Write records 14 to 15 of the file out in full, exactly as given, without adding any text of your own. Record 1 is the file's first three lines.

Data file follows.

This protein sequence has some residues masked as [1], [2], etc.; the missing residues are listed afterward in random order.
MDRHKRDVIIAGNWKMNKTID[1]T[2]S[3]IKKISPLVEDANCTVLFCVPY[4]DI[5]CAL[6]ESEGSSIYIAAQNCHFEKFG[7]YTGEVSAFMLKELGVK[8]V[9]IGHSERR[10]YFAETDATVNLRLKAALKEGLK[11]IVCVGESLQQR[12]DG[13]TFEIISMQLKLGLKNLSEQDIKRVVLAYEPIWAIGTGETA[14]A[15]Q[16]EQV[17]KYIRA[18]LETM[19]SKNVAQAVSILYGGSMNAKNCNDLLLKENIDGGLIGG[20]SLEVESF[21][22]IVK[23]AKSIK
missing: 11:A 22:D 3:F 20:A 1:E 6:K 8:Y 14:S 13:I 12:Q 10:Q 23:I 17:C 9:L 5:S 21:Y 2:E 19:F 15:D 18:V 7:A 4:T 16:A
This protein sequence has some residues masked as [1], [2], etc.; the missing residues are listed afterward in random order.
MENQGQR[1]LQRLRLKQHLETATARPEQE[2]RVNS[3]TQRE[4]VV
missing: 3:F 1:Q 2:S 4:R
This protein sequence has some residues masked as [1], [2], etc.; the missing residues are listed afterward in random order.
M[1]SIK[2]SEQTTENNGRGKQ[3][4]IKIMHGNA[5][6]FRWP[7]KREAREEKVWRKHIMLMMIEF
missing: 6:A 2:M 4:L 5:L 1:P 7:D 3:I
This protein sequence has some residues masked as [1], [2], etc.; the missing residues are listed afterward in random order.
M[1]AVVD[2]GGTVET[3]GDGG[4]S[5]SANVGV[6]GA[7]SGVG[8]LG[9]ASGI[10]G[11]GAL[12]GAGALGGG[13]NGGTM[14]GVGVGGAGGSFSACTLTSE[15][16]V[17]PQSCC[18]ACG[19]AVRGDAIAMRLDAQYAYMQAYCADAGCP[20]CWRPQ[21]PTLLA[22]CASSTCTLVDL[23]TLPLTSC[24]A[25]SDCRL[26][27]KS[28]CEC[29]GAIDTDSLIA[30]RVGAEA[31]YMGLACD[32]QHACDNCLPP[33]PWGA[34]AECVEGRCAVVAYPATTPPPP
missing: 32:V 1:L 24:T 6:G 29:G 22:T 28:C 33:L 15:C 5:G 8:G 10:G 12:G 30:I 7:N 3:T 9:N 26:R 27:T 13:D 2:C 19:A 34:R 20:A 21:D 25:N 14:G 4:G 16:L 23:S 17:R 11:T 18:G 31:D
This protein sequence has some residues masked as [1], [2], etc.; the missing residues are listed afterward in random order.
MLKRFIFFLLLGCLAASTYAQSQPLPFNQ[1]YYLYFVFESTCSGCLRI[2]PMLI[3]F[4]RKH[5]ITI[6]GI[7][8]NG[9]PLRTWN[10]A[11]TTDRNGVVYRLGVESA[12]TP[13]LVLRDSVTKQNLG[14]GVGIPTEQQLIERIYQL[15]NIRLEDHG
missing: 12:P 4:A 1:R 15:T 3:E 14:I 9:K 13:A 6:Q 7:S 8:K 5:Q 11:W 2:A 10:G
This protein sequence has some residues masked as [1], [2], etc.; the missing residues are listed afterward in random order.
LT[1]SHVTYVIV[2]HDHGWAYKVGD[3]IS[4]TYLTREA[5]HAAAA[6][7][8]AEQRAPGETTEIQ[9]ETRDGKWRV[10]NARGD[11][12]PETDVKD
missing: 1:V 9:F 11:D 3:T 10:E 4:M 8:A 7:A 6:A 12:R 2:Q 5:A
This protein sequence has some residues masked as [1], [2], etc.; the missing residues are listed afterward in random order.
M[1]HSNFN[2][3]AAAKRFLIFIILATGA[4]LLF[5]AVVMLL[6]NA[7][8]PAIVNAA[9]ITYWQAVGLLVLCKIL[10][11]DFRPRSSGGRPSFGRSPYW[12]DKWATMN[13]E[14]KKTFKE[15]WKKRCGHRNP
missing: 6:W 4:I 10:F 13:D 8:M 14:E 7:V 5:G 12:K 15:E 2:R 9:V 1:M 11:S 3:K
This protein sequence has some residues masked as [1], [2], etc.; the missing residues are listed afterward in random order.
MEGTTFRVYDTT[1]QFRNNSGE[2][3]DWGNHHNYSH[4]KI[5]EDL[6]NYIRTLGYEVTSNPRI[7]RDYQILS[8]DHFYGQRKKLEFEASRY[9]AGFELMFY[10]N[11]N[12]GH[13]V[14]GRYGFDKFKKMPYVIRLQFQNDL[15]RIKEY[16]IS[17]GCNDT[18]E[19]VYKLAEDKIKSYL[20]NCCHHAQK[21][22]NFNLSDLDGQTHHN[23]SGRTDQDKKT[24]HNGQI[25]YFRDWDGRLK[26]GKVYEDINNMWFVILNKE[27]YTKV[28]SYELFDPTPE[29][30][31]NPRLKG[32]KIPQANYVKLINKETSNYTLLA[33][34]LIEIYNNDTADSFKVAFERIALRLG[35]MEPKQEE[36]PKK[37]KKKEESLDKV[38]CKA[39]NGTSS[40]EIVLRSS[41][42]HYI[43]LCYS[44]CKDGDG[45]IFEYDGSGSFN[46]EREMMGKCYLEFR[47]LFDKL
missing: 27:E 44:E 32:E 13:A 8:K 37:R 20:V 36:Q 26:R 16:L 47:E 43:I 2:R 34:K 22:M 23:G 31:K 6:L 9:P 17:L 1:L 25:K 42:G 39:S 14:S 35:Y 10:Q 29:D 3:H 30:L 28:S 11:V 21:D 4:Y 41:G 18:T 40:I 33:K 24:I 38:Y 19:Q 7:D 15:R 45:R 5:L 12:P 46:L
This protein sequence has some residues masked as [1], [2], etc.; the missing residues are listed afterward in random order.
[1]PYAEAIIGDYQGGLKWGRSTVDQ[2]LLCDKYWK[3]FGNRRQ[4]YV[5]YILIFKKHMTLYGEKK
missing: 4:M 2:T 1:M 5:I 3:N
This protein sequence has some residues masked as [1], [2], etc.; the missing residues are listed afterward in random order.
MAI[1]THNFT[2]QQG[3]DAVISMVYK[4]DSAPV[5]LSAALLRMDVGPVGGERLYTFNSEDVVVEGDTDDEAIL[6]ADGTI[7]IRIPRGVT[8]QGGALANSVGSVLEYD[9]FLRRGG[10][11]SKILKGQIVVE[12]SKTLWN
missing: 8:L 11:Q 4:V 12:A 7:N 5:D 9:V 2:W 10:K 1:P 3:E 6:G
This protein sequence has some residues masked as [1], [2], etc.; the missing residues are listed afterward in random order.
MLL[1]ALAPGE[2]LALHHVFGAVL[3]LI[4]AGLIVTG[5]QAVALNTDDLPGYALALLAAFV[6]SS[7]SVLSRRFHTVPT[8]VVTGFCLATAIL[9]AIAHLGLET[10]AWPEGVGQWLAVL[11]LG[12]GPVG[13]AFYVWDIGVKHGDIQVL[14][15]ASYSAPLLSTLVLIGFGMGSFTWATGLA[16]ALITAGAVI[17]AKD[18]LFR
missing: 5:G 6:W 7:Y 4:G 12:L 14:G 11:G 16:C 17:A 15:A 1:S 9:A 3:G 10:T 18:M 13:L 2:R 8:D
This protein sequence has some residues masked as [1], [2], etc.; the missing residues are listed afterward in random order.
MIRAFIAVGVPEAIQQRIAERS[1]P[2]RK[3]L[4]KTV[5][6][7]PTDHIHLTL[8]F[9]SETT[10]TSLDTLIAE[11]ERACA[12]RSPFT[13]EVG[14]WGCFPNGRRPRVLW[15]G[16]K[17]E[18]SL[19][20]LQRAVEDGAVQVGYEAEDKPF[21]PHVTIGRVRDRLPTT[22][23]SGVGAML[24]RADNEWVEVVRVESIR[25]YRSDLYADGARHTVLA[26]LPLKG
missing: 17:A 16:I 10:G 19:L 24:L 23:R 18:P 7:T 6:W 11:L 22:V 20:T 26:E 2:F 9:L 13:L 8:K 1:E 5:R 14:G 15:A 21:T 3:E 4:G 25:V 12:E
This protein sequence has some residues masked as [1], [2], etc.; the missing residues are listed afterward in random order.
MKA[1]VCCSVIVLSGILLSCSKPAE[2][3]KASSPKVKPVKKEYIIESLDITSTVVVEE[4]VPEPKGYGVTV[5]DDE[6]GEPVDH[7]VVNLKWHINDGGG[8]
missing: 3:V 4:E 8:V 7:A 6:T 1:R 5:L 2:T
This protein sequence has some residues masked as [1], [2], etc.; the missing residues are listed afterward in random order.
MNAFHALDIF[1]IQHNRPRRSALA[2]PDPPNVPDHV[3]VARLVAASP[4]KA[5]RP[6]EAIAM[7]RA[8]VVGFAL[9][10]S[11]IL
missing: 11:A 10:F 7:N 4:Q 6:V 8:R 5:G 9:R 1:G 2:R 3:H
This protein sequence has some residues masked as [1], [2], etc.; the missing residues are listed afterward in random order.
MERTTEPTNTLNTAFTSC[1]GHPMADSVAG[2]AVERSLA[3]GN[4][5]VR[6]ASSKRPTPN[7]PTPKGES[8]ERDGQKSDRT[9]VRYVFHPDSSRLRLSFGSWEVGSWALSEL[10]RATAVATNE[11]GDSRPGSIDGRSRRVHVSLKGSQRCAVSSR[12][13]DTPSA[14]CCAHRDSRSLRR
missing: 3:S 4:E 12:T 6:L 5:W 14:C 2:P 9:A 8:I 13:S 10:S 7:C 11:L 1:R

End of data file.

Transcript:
This protein sequence has some residues masked as [1], [2], etc.; the missing residues are listed afterward in random order.
MNAFHALDIF[1]IQHNRPRRSALA[2]PDPPNVPDHV[3]VARLVAASP[4]KA[5]RP[6]EAIAM[7]RA[8]VVGFAL[9][10]S[11]IL
missing: 11:A 10:F 7:N 4:Q 6:V 8:R 5:G 9:R 1:G 2:R 3:H
This protein sequence has some residues masked as [1], [2], etc.; the missing residues are listed afterward in random order.
MERTTEPTNTLNTAFTSC[1]GHPMADSVAG[2]AVERSLA[3]GN[4][5]VR[6]ASSKRPTPN[7]PTPKGES[8]ERDGQKSDRT[9]VRYVFHPDSSRLRLSFGSWEVGSWALSEL[10]RATAVATNE[11]GDSRPGSIDGRSRRVHVSLKGSQRCAVSSR[12][13]DTPSA[14]CCAHRDSRSLRR
missing: 3:S 4:E 12:T 6:L 5:W 14:C 2:P 9:A 8:I 13:S 10:S 7:C 11:L 1:R